Thank you so much for your reply canesdukegirl! Its been a rough go... already got repremanded by my manager, by expressing my frustration to a fellow co-worker who is experiencing the same thing. Its really unfair... and I feel like im at a loss. The conflicts of personalities are a little much to bear, but I try to still be cheerful and helpful nonetheless. Im starting to miss the SICU and my autonomy/respect I had there from fellow surgeons (I am working for another healthcare system now.. so the docs are not familiar with who I am)... the new group of docs think im a lost soul or something. piff... i am going to give it another go for now... never been a quitter, but I do hope it gets a little easier!

I am currently thinking about pursing the OR field, so I cannot provide any personal opinions but I will say this remain positive. Do not give up, if this is what you really want keep your head up. I really believe that nothing good comes easy. I wish you all the very best in your new and exciting career.

LuvScrubs2, BSN, RN

Specializes in M/S Short Stay/TCU.

Yes Keep your chin up....... Good Luck

I am also experiencing the same frustration. I have lots of experience as a student in the OR, but am currently in orientation in my first job. my current preceptor doesnt seem to want to teach me anything. The other nurses and scrubs I encounter are more helpful than she is. I've never had a precepted experience where I had to ask all the questions, and force my way into the situation to learn it. She would do everything if I didnt, and would never talk to me. and its not like she's busy, she is doing puzzles during the case!! I have tried to tell her/ask her to guide me, SHOW me, but she either wants to do it herself or send me off to do it. Never guide me or mentor me, or watch me, and thats what i need, someone to talk me through it while I do it. I have been very communicative with her, and get nothing back. No communication, no feedback. I am frustrated and worried that I am going to end my orientation and still not know how to do anything. I have considered talking to the educator and asking if there is another preceptor available, but I don't want to complain either. I am entirely grateful for this job. I have 12 more days with her before I switch to a new preceptor. Should I just suck it up and try to get whatever i can from her, or should i stop wasting my valuable training time and ask if there's another person I could be assigned to?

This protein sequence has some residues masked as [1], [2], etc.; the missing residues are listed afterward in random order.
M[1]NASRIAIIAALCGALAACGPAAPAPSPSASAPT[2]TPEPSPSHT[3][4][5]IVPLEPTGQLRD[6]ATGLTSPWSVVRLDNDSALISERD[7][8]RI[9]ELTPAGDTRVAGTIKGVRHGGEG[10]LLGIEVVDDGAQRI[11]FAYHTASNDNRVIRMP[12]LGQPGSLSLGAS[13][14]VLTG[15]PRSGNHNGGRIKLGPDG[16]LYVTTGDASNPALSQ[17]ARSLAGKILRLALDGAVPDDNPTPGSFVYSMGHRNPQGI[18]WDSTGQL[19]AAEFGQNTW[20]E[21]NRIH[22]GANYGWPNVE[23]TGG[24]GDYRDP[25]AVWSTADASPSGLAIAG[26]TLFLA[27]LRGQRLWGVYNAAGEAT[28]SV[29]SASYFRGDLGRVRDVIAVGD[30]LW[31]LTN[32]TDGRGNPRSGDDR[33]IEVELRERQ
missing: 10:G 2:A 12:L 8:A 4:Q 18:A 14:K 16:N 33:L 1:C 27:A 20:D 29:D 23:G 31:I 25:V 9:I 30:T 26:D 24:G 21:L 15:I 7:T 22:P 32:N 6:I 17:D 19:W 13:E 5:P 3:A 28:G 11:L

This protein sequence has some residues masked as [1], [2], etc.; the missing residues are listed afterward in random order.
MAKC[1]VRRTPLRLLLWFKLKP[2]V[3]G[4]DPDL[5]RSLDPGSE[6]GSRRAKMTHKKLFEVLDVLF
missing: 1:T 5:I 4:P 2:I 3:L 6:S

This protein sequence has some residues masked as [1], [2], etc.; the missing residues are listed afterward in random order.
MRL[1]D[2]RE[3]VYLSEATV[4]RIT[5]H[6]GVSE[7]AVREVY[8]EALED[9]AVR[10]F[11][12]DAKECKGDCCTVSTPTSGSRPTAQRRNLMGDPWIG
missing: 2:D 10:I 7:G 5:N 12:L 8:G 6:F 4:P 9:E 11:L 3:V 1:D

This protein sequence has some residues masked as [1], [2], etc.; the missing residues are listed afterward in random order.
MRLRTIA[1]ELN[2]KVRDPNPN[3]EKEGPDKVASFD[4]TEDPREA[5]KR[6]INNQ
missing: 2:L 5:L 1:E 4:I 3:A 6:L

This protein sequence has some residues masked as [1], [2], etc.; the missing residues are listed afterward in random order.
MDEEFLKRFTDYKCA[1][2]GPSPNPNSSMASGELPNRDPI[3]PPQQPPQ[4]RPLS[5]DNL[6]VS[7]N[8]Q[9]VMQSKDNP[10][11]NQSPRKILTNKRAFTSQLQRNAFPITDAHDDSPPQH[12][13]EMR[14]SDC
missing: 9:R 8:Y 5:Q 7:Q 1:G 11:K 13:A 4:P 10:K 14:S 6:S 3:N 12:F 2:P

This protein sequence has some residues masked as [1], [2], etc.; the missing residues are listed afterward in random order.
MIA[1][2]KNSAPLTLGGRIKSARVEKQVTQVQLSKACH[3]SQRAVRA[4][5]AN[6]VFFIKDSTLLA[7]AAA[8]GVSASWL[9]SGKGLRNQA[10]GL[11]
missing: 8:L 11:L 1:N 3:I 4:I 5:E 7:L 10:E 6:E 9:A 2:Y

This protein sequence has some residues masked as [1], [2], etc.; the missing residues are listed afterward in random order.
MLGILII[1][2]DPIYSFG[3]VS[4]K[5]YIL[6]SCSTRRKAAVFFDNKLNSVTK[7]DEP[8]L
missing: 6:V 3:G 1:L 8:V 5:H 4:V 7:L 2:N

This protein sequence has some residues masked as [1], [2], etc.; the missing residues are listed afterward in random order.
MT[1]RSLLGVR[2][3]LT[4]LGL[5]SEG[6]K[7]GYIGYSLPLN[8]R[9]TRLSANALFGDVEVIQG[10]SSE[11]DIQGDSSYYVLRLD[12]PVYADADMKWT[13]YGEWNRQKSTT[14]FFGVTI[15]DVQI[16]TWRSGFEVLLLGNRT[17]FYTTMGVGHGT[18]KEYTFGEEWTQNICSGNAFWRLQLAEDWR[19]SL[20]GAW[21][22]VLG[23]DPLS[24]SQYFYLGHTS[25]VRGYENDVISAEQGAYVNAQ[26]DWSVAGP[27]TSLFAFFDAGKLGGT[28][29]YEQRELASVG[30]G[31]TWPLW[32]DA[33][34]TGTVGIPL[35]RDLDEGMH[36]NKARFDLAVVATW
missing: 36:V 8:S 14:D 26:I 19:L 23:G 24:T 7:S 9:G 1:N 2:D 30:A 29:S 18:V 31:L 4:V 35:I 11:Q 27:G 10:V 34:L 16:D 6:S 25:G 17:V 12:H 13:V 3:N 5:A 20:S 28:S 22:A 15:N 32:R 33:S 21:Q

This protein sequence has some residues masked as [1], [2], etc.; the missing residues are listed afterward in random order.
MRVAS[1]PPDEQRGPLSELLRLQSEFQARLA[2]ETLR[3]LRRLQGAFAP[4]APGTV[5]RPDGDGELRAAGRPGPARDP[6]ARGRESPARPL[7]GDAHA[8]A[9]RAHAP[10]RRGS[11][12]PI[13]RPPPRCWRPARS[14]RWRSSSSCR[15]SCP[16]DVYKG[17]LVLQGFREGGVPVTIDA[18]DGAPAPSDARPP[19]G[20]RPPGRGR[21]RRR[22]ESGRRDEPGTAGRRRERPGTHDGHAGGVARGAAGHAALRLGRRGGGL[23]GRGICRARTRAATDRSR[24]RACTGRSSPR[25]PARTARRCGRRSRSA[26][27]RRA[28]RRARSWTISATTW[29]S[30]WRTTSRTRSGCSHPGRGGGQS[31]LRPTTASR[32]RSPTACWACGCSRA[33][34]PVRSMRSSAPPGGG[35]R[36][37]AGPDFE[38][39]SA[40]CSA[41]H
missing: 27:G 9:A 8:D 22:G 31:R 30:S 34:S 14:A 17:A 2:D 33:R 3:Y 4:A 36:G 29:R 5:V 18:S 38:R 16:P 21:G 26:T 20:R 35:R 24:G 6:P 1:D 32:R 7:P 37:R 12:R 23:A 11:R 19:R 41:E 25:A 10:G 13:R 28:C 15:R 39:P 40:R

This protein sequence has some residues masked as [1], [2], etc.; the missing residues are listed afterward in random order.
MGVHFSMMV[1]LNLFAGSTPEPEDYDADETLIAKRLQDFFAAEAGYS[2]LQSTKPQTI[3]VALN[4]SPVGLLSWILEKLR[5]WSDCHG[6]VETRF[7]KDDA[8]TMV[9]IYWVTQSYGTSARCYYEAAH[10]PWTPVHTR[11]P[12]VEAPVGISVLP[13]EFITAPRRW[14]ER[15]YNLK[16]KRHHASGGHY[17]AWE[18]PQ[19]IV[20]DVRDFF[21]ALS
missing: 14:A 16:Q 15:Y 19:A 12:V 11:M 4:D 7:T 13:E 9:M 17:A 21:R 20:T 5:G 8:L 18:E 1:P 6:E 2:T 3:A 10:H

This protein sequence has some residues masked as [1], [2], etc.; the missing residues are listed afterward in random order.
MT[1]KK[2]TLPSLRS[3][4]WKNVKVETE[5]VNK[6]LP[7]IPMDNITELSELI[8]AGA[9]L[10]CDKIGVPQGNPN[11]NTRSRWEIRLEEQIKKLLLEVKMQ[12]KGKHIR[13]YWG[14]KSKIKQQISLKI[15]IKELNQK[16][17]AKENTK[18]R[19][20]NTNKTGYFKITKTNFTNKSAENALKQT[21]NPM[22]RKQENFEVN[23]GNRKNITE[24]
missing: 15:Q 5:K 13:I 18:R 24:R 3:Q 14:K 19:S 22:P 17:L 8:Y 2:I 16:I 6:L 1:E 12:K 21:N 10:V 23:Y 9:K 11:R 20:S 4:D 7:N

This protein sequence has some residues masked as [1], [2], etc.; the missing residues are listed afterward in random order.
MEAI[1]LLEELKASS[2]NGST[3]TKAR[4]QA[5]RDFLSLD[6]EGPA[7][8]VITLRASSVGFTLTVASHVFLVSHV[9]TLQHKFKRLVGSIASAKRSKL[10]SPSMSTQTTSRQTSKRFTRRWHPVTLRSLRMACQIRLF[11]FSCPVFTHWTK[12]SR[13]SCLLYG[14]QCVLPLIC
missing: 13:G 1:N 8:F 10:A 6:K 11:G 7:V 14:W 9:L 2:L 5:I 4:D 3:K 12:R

daVinciNurse

Specializes in OR. Has 13 years experience.

Speak up and ask for another preceptor. If you don't look out for yourself, no one else will. And if you don't speak up, no one will know the struggles you are dealing with daily. Of course, you may ask for another preceptor only to find out no one else is available....but at least you will have your concerns heard--you may consider putting your request in writing so that it is documented. You wouldn't want it to come back to you in the end that "you never said anything" etc. Remember to state the facts and avoid judgmental statements, both in writing and in conversation with the educator. Not every preceptor/student match up is a good match. And there also comes a point where you learn everything you can from one person, but still have lots to learn--everyone teaches differently, just as everyone learns differently. As an RN who scrubs and circulates, a few years ago I was assigned to teach an LPN to scrub--an LPN who "no one else wanted to teach"--I spent the better part of 3 months scrubbing with her and it got to the point where she "hit a wall" so to speak and was still struggling with a few things-I could only teach her "my way" but we all know there is more than one way to accomplish the same result-- so then she moved on to another preceptor to fine tune her technique and has done VERY WELL since. So back to my point--not everyone can teach to each individual's style of learning...so speak up and get the most out of your orientation period. Good luck, please don't give up!!